I was sitting in a room full of tables at a hotel in Seattle. At each table were seated seven or eight teens, one or two adults, and me. There were approximately fifteen tables total. I was to spend five minutes at each table pitching my newest book to the teens in the hopes that they would like it. I’m not sure who the adults were. A teacher? Someone’s parent? A random chaperone? Regardless, I wasn’t particularly concerned with them. The teens were my audience.
I spent the first three minutes talking about the book I had coming out in a month, The Past and Other Things That Should Stay Buried. The teens laughed and smiled, which was a relief seeing as the teens at the last table had done little more than stare at me with bored eyes like I was their geography teacher or something. I’m a fast talker, so with two minutes left, I decided to tell them about Brave Face, the memoir I’d written that was scheduled to come out in a few months.
The teens had seemed into it even though it wasn’t fiction and was more serious than my other books. However, the adult at the table turned to me with something like disdain and said, “What made you think you should write a memoir?”
Usually when I heard that question, it was only in my head. The internal voice that also said things like, “No one’s going to want to read this” or “I’ve read better stories scrawled on the bathroom wall at Denny’s” or “You’re a hack, a fraud, an imposter. Give up before everyone finds out.” But this adult sitting at a table of teens had said it. Out loud where everyone else could hear her, and I had no idea what to say.
So I said nothing.
The five minutes ended and I moved to another table. I didn’t mention Brave Face for the rest of the day.
That voice is nothing new. I hear it every time I send an idea to my agent, every time I send a proposal to my editor, every time I speak on a stage or sign a contract or read aloud from something I’ve written. To that voice, I will never be a success, I will never be a “real” author. I will always be poised on the precipice of failure, one mistake from falling in. And the fear, put to words by the adult at that table, was that this was that mistake.
I hadn’t just dared to write a story, I’d written my story, and who the hell am I?
I wanted to find my editor and tell her to cancel the book. Since bringing her the idea for the memoir, I’d thought, nearly every day, about canceling it. I’d thought about it before we signed the contract, while I was writing it, when I turned in the first draft, during the copyedits, and even after advanced copies had gone out to readers for reviews and blurbs. For over a year, I was one bad day away from giving back my advance and canceling Brave Face.
Because what made me think I should write a memoir?
In 2018, I was at NoVA Teen Book Festival for the second time. It was the first festival I’d ever gone to as an author, and I was honored they’d invited me back. At the end of the day, I was at my table signing books and I noticed a woman haunting the back of my line. The first year I’d gone I spent most of my time talking to the other authors, but this time I had an actual line, though I assumed most of them had probably mistaken me for someone else.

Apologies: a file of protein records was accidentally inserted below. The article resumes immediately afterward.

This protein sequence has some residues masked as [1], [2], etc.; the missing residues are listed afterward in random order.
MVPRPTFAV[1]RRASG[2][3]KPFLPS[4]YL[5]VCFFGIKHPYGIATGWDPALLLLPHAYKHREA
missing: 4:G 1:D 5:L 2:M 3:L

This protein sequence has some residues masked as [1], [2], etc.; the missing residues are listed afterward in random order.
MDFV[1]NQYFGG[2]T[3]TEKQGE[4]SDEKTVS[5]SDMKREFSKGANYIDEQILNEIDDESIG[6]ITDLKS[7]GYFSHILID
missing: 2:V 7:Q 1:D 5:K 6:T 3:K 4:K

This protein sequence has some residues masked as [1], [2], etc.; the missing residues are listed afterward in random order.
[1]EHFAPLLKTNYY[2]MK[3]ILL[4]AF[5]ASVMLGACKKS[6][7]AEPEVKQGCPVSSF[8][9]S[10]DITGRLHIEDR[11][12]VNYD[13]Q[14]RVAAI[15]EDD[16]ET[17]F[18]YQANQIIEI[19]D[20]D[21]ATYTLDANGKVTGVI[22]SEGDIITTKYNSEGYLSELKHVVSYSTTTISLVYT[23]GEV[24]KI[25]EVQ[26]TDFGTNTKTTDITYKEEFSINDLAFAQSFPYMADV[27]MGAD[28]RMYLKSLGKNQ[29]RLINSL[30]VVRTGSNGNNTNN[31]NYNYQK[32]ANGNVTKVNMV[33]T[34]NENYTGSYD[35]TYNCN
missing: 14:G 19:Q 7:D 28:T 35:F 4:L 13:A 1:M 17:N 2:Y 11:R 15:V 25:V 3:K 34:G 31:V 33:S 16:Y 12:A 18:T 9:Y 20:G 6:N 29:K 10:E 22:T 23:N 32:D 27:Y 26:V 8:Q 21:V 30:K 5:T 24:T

As the line got smaller, the woman approached me with a copy of We Are the Ants and explained that her son was a fan and that the book had changed his life but that he was too shy to come ask me for an autograph. Would I mind signing?
Obviously I didn’t mind. As I was signing, the young man’s mom told me about her son, how he’d struggled and how my books had helped him feel less alone. She started crying, I definitely started crying. And before she left, she thanked me. Not for the autograph, but for giving her son hope.
Over the last nine years, I’ve had a few moments like that, and I always walk away from them feeling like I’ve been given a gift and wondering if they’ve mistaken me for John Green or Adam Silvera. I carry that feeling with me the way readers carry their favorite books. But the truth is that I will never stop wondering whether I should’ve written Brave Face. I will never stop feeling like an imposter.
It’s not my opinion that matters though. It’s not the adult at that table who asked me what made me think I should write a memoir. It’s not the mom who waited to get an autograph for her son. The only opinion that matters is that young man’s. The young woman I met who told me she’d never read a book where two girls kissed. The kid who didn’t know they were gender fluid until they saw themselves in a character I’d written. Every teen who has ever felt alone or invisible or worthless. Because I don’t write for the parents of teens, for their teachers or librarians or any other adult who just loves YA. I write for the teens. And so long as something I’ve written reaches just one, I’ll keep writing no matter what any voice says.
Shaun David Hutchinson is the author of numerous books for young adults, including The Past and Other Things That Should Stay Buried, The Apocalypse of Elena Mendoza, At the Edge of the Universe, and We Are the Ants. He also edited the anthologies Violent Ends and Feral Youth and wrote the memoir Brave Face, which chronicles his struggles with depression and coming out during his teenage years. He lives in Seattle, where he enjoys drinking coffee, yelling at the TV, and eating cake. Visit him online or on Twitter.
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